1887
Volume 9, Issue 2
  • ISSN 1878-9714
  • E-ISSN: 1878-9722
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Abstract

In this paper, we analyse and discuss an utterance/pragmeme/pract proffered by US President Donald Trump and addressed to FBI Director Comey: ‘I hope you will let Flynn go’. We consider the explicature of this utterance (‘I hope you will drop the Russian investigation concerning Flynn’) and its illocutionary and perlocutionary effects. We argue that while Republicans opt for an Austinian or Searlean analysis, in the attempt to deny that this utterance constituted an attempt to influence Comey, there are reasons for adopting a Strawsonian analysis, casting it in the framework of pragmemes, devised by Mey (2001) , that frame a socio-pragmatic analysis of utterance interpretation within context. This analysis shows, Trump illicitly tried to persuade Comey to drop the Russian investigation, and therefore attempted to interfere with the judiciary system. A reasoned case can be made for saying that Trump had the intention of interfering with America’s federal court system through this utterance.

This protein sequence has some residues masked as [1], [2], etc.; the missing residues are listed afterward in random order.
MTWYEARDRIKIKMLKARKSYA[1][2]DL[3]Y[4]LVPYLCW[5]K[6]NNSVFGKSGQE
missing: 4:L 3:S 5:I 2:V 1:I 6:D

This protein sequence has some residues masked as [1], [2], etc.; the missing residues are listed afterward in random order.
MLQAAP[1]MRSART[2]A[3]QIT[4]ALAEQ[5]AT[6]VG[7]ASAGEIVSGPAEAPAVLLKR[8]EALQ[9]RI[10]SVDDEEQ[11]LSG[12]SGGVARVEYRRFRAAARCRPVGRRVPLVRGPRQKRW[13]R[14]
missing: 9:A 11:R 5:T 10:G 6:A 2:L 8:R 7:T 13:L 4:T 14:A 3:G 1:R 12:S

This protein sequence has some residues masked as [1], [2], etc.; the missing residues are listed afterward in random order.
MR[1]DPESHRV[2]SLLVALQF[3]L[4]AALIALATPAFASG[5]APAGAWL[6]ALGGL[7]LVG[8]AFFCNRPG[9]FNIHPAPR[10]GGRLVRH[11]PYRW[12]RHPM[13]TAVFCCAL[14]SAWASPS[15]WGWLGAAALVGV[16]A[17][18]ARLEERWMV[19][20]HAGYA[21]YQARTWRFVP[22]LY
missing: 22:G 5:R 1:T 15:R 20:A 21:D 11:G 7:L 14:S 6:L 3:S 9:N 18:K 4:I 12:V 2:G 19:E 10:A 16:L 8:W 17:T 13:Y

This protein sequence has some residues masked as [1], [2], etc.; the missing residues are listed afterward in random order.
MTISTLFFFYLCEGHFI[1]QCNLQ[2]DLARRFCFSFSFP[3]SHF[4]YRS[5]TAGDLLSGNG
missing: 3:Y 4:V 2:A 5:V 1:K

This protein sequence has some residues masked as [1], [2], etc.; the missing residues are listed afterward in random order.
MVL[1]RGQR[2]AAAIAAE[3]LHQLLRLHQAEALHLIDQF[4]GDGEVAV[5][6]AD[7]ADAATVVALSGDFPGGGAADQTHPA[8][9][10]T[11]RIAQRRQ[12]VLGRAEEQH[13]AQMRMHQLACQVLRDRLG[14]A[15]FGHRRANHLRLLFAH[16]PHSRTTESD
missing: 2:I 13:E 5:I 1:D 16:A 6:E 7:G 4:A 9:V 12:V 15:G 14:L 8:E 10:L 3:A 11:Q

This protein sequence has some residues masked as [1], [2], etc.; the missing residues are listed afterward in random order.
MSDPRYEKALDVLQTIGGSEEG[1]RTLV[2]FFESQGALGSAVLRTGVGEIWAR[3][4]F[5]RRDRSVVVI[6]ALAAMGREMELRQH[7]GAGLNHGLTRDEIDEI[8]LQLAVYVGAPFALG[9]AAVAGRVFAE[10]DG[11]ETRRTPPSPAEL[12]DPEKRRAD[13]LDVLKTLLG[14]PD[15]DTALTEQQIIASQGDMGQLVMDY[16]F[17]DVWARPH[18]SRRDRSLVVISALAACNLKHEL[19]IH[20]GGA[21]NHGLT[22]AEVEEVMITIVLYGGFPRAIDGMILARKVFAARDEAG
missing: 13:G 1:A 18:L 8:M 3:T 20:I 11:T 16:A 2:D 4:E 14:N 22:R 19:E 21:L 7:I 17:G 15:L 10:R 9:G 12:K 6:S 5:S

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2018-06-28
2019-10-14
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  • Article Type: Research Article
Keyword(s): political discourse , pragmatic underdetermination , pragmatics and law , pragmemes and speech acts
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